in quick succession 30 different times! All fish looked good and what
made the entire team happy- is that just as we pulled away from the
pens- the captain sited more wild fish- and we within the space of an
hour tagged a few more of the same size class in the pen. It was a
glorious moment- to get about 32 tags out- and all on 3-4 year old
fish. These tags will last up to six years in the wild taking high
resolution data. And have the promise of showing how these fish
mature- the ontogenetics of their changing behavior and the route to
the various spawning grounds. Their only fault is that we need to get
the tags back!

-Barb

Monday, July 4, 2016

The Pacific Bluefin Got Even Bigger!

On Independence Day 2016 the Tag team aboard the Shogun actually made some real history. We have struggled to learn how to capture tag and release the largest Pacific bluefin tuna we have seen in our lifetime and this day proved more successful then the previous two. Today aboard the shogun, a long range recreational fishing boat out of San Diego we were able to catch three Pacific bluefin that taped  twice on two fish to 184 cm (72-73 inch fish) above the 200 lb class of Pacific bluefin and get them to the swim step. Two of the three  fish were in excellent condition for double tagging with pop up satellite archival tags and an implantable archival tag went in surgically in both. The tasks were challenging for the team from the hook up on a kite with a surface bait to the fight on heavy stand up tackle in the open ocean.The coordination and capacity for our team to capture in a sling and lift a large fish and the water draining from the  sling to the deck for tagging. Led by Robbie Schallert of TAG and Dr  Luke Gardner of Stanford the men with help from many others were able to place the large fish in a sling and move it to the deck placed Mats for tagging.   Pacific bluefin older the six years of age hold a secret we want to know: Where and when do they breed in the Pacific. The excitement aboard the Shogun is that this is a challenging operation and we are succeeding and improving daily. Five of these large fish have been hooked  successfully and three to date tagged and one sampled intensively. These fish hold a secret to he life history of bluefin we all seek to understand. This tagging trip working out the techniques to handle large bluefin for this realm reminds me of our work over twenty years ago off North Carolina in 1996 when a small team from the TRCC went out with Captain Bob Eakes to figure out how to tag and release this similar class of fish on the east coast. From the 1996 work we went on to tag 1300 Atlantic bluefin most bigger then the fish we are working on today. Our goal as we go forward is to satellite tag the larger bluefin we can catch in the Pacific but it's very hard to access these large fish. 

But confidence grows from catching three and releasing two large Pacific bluefin on the fourth of July and we are all excited about what we are seeing. The fish are packed full of red tuna crabs and anchovy. More bait and whales and Albatross and shearwaters making a hot spot on tthis region of our blue Serengeti of the California Current. 


Barb

Friday, July 1, 2016

Bluefin Tuna Special

Our Pacific bluefin tuna tagging and collecting trip  is out in the Pacific aboard the Shogun a recreational long Range fishing boat we've used annually to do this trip. The objective of the cruise is to electronic tag Pacific bluefin tuna and study their migrations to the spawning grounds in the western Pacific. In addition we hope to collect 15 to 20!bluefin tuna for the TRCC lab to conduct feeding studies.   For tagging we use two types of electronic tags each with their target size of fish and story we hope to tell with the data  One type of electronic tag is a Pop up satellite tag that is programmed to stay on the fish for one year and potentially show us where the largest year classes go after foraging in the eastern Pacific hot spots. This is a hot question in current Pacific bluefin tuna science. The other type of tag is called an archival tag. These tags are programmed to last six years and will provide in depth data in what a bluefin does over the entire period In 10-20 second intervals. That would be immense data and to far we've successfully used these techniques up to three years in the Pacific and five years in the Atlantic. These tags are brand new and when we put them in fish off the shores of North America we hope to see them five to six years from now recaptured. They have the potential to record the daily position, thus the journeys and behavior in high resolution for the entire six years.  They carry three languages  and all say Return for Big reward.bit takes a fisher person to get the tag back. But we know this works to date we have 53 percent returned in the Pacific and about twenty percent in the Atlantic.  It takes a lot of international cooperation but we are hopeful as this type of tagging has given Atlantic and Pacific bluefin tuna researchers the most  detail required to increase our knowledge of when and where tuna spawn a critical question essential to life history and management questions. In addition these tags provide oceanography and behavioral data essential for better understanding the fish.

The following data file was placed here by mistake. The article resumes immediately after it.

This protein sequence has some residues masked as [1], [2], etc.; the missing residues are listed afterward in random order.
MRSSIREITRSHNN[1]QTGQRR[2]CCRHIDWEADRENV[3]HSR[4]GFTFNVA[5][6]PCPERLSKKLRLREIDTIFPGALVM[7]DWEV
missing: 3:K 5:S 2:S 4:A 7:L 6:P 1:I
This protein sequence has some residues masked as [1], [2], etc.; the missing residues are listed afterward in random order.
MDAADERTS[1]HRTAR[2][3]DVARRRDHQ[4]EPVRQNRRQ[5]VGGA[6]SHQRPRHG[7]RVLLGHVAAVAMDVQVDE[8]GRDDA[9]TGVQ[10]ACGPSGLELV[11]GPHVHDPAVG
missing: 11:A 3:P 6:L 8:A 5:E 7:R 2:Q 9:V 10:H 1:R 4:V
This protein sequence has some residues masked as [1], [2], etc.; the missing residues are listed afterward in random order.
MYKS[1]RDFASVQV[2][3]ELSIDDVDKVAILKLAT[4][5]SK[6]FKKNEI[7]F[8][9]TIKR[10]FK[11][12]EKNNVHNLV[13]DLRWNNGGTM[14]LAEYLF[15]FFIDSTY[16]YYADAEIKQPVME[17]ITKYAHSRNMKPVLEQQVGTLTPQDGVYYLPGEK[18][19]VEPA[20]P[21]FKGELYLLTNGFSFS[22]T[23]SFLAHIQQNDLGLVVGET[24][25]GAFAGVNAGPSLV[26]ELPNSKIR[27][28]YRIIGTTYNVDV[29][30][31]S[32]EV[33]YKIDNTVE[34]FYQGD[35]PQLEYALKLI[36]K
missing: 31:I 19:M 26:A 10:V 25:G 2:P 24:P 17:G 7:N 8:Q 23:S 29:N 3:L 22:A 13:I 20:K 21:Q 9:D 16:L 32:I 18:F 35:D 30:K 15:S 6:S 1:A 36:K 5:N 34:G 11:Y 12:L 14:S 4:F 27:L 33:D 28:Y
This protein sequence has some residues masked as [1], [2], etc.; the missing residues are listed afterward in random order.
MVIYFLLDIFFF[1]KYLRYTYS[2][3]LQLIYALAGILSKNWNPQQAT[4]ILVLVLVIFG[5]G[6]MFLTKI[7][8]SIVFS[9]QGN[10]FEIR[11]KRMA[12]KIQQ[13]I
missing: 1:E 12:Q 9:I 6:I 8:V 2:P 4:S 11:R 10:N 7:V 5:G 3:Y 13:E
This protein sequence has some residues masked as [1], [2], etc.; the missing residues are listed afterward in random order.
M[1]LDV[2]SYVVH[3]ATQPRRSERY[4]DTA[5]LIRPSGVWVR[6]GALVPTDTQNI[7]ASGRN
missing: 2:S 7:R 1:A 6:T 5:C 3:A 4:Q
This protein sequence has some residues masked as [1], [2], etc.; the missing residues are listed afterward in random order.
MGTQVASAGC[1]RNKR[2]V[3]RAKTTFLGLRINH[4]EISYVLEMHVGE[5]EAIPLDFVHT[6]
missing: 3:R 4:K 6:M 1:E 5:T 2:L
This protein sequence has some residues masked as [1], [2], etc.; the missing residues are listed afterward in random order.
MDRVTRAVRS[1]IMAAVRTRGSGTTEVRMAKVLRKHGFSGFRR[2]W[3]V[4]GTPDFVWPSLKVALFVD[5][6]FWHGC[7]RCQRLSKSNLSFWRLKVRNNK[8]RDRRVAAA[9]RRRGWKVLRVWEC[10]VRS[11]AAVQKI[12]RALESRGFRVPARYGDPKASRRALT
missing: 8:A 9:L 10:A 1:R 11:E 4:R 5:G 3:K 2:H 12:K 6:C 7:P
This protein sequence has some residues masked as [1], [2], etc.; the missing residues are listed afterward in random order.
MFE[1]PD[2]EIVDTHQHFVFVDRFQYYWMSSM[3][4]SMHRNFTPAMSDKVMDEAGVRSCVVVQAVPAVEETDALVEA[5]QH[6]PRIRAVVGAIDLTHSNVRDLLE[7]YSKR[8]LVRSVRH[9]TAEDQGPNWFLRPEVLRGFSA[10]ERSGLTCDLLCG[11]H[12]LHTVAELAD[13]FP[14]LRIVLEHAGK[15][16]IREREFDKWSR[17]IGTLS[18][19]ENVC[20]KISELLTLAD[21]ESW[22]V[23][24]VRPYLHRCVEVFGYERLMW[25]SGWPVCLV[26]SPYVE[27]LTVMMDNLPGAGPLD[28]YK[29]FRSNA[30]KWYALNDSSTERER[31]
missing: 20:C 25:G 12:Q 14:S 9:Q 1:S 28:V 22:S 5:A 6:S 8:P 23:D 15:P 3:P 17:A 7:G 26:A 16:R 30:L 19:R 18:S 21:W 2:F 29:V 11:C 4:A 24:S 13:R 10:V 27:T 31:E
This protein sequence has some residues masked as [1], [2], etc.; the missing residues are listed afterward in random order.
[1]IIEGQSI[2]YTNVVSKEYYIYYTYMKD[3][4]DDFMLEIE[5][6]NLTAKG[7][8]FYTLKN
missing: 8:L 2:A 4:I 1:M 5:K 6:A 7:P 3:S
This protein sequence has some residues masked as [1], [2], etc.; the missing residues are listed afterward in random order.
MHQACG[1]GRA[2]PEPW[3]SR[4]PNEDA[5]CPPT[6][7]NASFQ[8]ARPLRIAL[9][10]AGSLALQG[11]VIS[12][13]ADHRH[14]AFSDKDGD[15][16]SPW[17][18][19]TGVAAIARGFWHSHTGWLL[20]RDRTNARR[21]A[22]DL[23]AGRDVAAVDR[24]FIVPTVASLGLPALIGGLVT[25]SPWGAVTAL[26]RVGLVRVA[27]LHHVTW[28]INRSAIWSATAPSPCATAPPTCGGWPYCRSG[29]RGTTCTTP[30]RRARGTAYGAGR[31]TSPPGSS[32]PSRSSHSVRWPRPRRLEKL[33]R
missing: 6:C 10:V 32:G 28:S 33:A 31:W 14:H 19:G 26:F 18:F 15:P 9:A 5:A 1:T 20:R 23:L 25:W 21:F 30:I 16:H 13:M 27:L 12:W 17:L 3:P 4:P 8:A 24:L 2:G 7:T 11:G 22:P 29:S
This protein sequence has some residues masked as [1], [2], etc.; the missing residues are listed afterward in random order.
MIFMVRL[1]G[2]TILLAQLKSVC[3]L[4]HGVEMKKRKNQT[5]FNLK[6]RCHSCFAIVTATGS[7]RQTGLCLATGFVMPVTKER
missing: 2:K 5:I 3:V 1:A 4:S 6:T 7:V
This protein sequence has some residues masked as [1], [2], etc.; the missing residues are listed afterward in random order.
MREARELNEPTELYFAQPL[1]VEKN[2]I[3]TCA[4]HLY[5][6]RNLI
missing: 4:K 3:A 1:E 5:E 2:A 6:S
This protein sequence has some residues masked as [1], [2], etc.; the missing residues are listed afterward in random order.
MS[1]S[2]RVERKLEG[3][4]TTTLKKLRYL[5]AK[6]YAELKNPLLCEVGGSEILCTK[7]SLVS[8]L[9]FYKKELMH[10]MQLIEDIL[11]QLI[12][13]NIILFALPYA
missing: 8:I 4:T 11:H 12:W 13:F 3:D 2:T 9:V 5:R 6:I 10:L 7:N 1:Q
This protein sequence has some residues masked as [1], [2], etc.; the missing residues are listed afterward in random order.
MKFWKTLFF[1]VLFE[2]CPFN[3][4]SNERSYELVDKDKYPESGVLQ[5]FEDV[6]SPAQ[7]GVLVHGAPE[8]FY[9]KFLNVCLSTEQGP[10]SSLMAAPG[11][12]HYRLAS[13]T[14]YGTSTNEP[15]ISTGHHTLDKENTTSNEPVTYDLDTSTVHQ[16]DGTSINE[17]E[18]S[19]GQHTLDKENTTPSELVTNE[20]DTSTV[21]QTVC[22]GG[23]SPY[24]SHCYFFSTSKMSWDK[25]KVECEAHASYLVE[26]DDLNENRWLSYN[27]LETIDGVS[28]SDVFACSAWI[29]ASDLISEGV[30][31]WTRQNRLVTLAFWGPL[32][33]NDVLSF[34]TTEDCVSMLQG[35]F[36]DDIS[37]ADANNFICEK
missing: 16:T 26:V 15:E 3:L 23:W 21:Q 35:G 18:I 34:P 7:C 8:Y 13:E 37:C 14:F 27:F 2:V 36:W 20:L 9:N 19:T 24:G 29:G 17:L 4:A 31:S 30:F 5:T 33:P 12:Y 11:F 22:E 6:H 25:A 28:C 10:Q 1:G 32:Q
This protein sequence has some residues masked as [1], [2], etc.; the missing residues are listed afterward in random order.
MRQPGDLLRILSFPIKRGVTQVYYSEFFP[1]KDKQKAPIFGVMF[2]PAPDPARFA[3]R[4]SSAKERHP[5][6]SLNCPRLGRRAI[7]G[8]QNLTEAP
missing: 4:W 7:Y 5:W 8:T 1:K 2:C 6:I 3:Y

Slow Bite but Big Fish😎

Today the first of July l, we got off to great start with the pop up satellite tagging of our first fish which by measurement is the largest fish we ever have tagged on the Shogun. The bluefin tuna was caught by a crew member and measured 177  cm in curved length. We estimate the fish was close to 190-200 lbs. 


We caught the fish using innovative techniques by the Shogun crew and met the challenge of lifting it on board from a swim step and satellite tagging the fish.   If the tag stays on (a problem for these fast moving fish) we hope to get a year of data on where the bluefin tuna go to spawn.  Fish of this size class are very hard to catch as bluefin tuna vision is extraordinary. We were able to catch two more bluefin tuna of a smaller size class well above the size we intend to collect and for our first day we ended with two archival tags and the largest fish ever in twenty years of TRCC tagging. Great start! 

- Barbara Block